Drake - Controlla

Deciding Where in a Song a Chord Progression Belongs

It’s quite possible to use a single chord progression in every section of your song, such as you might hear in “Controlla” (Drake et al). But if you do choose to use the same progression throughout a song without changing it, it’s the kind of progression that needs to sound tonally strong. A strong progression simply […]

Guitarist - Songwriter

Simple Changes to Simple Chords Can Yield Amazing Results

If you have a chord progression that works but doesn’t do much to inspire you, you can of course toss it and look for another. But with the simplest of changes, you can take a progression from being mundane to something much closer to awe-inspiring. So let’s say you’ve got the following simple progression: C […]

What Do We Mean When We Say That a Chord Progression “Works”

I’ve written a fair bit about chord progressions lately, because it’s the most popular topic on my blog. When I take a look at the stats, it’s normal to see that 8 out of the 10 most popular posts deal with some aspect of chords. Recently I received an email from someone who asked me […]

Piano and Guitar - creative chords

Designing More Creative Chord Progressions

Chord choice is one part of songwriting that doesn’t require a lot of imagination. All that’s really required is that a progression works. In that sense, it’s not much different from a piece of country land that you might build a house on. Sure, it may seem important to have land that, on its own, takes […]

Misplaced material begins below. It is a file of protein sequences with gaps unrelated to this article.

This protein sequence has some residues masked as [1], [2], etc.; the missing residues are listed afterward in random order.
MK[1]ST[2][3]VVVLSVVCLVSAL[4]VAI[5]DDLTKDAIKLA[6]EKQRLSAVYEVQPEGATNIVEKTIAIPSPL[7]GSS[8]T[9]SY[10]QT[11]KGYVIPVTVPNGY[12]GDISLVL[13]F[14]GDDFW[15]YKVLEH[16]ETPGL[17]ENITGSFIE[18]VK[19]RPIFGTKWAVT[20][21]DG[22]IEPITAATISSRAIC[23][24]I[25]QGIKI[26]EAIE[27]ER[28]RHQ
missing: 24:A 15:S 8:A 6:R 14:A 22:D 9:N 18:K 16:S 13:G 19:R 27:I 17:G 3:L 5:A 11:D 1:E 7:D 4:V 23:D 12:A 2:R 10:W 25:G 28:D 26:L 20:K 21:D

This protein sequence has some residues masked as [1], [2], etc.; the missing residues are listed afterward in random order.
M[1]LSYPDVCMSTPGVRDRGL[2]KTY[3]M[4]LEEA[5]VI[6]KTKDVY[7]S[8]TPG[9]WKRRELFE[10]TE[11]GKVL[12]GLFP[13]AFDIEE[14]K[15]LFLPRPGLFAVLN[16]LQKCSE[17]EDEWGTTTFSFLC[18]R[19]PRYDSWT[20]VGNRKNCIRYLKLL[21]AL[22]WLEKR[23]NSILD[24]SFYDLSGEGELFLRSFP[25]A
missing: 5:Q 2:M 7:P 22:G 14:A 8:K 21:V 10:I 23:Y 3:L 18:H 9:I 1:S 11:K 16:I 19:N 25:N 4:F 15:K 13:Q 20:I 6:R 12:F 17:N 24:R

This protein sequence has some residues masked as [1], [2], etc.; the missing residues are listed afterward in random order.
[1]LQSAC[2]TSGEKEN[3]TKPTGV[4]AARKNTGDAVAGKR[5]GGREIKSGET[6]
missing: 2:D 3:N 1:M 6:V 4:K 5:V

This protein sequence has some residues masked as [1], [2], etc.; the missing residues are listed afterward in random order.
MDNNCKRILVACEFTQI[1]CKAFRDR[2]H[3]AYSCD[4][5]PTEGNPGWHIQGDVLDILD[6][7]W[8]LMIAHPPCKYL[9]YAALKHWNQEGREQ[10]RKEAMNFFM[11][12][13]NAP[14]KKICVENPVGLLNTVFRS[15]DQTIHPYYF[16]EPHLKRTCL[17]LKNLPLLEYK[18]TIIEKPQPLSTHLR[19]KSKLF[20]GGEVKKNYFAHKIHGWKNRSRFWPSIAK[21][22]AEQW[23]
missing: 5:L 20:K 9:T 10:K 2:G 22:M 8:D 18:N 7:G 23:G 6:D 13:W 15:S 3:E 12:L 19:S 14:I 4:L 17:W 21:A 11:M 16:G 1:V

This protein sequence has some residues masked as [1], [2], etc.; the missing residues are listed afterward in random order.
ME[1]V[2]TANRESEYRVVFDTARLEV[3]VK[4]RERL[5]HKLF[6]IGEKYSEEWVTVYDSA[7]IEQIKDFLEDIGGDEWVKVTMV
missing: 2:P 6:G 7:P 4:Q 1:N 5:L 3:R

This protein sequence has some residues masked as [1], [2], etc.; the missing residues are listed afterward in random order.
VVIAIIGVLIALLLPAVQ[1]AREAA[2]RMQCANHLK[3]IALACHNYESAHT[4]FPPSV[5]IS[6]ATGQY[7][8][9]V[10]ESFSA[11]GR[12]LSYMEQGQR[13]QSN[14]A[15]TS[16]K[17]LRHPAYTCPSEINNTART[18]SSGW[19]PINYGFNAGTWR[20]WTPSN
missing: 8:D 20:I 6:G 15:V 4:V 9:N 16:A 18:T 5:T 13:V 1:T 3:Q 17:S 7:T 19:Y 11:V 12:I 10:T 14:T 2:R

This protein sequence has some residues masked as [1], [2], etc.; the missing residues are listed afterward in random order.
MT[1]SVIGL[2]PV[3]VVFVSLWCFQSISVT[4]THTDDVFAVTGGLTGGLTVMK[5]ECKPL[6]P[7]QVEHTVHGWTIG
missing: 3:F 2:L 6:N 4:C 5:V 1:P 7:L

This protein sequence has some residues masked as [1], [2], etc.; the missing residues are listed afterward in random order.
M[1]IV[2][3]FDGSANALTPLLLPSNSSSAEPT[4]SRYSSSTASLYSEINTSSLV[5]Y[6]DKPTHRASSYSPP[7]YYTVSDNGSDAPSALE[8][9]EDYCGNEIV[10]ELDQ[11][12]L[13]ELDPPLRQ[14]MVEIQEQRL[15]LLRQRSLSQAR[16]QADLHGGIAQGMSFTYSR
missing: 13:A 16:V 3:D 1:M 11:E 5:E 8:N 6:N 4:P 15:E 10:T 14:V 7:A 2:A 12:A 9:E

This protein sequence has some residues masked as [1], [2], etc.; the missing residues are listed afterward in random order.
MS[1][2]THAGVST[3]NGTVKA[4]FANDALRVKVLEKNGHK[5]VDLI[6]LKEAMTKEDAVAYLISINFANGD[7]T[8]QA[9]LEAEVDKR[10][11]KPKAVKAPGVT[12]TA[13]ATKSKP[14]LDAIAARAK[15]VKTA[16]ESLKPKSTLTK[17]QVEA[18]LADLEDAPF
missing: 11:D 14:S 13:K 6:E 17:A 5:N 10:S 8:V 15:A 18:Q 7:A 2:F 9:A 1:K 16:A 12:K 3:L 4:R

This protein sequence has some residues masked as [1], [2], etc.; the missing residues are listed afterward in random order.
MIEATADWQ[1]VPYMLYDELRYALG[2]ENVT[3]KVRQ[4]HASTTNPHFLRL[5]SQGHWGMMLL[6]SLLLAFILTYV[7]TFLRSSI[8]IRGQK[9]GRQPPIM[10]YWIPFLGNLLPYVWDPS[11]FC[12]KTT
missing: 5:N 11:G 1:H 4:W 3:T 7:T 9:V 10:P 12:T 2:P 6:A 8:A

Major Key Brightness in a Minor Key Verse

It’s a common technique for songwriters to write a verse that sits mainly in a minor key, and then switch to a major key for the chorus. The main reason for this kind of minor-to-major relationship working so well is that it considerably brightens the sound of a song. If you think of the verse […]


How to Add a Secondary Dominant to Your Chord Progressions

Most songs are said to be “in a key.” If the key is C major, that C major chord is said to be the tonic chord. A dominant chord is one that is built on the 5th degree of a scale. Dominant chords like to move to tonic chords. That’s why G7-C (V7-I) is so […]